Mr. Speaker, I want to start by saying that I will be sharing my time with my hon. colleague from Pitt Meadows—Maple Ridge.
Today I have the pleasure of rising to highlight the excellent work our government has accomplished, no matter what the opposition may say, over the past four years to support Canada's telecommunications sector and Canadians, who work hard and rely on these Internet and mobile services every day. Telecommunications services are essential to all Canadians, regardless of where they are. That is why the government's telecommunications policy focuses on three objectives, namely quality, coverage and affordability.
Canadians need access to high-quality telecommunications services where they live and work in order to participate and thrive in the digital society and economy. Canada is already among the world's leaders when it comes to fast wireless networks. However, we understand that more can be done in terms of coverage to ensure that everyone can benefit.
Cell coverage is essential, and Canadians find service issues frustrating. The government has taken steps to expand wireless and broadband access in rural areas. I am from Gaspé, where 40 towns in the riding of Avignon—La Mitis—Matane—Matapédia will have access to high-speed Internet as of next year thanks to a $45-million investment. The people who live in those 40 towns, including Grosses-Roches, Matapédia, Carleton-sur-Mer and Sainte-Félicité, and all across my riding will have fibre optic service with download speeds of up to 100 megabytes. That is the kind of service we hope to offer. As of next year, 98% of the households in my riding will be connected. We have a plan, and that plan is working extremely well.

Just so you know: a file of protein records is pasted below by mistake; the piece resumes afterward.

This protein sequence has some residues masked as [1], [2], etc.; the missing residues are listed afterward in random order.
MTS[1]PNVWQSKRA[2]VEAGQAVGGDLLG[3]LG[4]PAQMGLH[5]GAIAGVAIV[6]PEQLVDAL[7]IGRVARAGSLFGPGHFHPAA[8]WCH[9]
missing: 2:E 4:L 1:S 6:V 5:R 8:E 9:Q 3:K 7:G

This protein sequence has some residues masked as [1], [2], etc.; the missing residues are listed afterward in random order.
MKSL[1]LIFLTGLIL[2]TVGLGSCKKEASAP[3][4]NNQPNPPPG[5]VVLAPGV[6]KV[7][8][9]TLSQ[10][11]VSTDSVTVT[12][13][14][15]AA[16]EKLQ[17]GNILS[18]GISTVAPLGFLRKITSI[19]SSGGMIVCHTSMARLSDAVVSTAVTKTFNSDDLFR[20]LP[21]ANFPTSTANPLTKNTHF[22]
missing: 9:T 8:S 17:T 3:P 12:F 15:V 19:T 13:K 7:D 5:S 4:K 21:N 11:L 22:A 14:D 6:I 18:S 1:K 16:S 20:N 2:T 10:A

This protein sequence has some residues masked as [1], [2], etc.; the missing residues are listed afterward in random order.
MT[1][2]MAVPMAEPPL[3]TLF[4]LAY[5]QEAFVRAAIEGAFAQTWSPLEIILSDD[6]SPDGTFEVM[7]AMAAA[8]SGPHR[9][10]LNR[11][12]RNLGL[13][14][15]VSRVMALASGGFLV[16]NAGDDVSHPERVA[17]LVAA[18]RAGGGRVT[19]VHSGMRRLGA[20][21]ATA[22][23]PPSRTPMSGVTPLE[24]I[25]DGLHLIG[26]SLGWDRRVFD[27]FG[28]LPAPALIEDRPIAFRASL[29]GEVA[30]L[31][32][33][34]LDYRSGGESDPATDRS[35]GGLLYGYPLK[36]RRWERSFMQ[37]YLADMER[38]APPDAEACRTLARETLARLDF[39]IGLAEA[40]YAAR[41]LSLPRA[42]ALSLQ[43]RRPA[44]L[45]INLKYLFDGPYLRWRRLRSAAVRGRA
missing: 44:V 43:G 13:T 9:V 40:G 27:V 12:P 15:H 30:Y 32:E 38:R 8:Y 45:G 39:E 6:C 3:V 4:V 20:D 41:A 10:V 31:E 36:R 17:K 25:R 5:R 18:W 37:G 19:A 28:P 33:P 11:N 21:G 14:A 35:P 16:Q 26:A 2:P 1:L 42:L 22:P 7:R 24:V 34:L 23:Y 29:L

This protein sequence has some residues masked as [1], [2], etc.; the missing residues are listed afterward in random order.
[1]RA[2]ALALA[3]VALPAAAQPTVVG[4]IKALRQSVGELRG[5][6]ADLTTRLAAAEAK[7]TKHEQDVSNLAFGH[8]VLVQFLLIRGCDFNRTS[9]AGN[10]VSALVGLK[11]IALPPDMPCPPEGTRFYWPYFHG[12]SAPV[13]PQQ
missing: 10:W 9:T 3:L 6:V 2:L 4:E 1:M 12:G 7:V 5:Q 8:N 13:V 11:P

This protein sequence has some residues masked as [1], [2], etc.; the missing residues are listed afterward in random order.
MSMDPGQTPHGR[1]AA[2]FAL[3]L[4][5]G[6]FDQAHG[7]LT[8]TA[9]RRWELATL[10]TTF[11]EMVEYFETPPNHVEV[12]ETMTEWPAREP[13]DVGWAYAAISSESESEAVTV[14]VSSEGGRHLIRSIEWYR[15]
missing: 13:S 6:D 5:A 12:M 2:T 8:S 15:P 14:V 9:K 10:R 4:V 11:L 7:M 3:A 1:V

Obligations related to service delivery in rural areas like the ones I mentioned earlier must be integrated into spectrum licences to ensure that Canadians across the country have access to state-of-the-art wireless services.
This is not just it. Our government is also looking to the future. By 2023, experts expect as much as 10 connected devices for every person on earth. This is just the beginning. Wireless airwaves, known as spectrum, are essential to supporting increasing demand for data.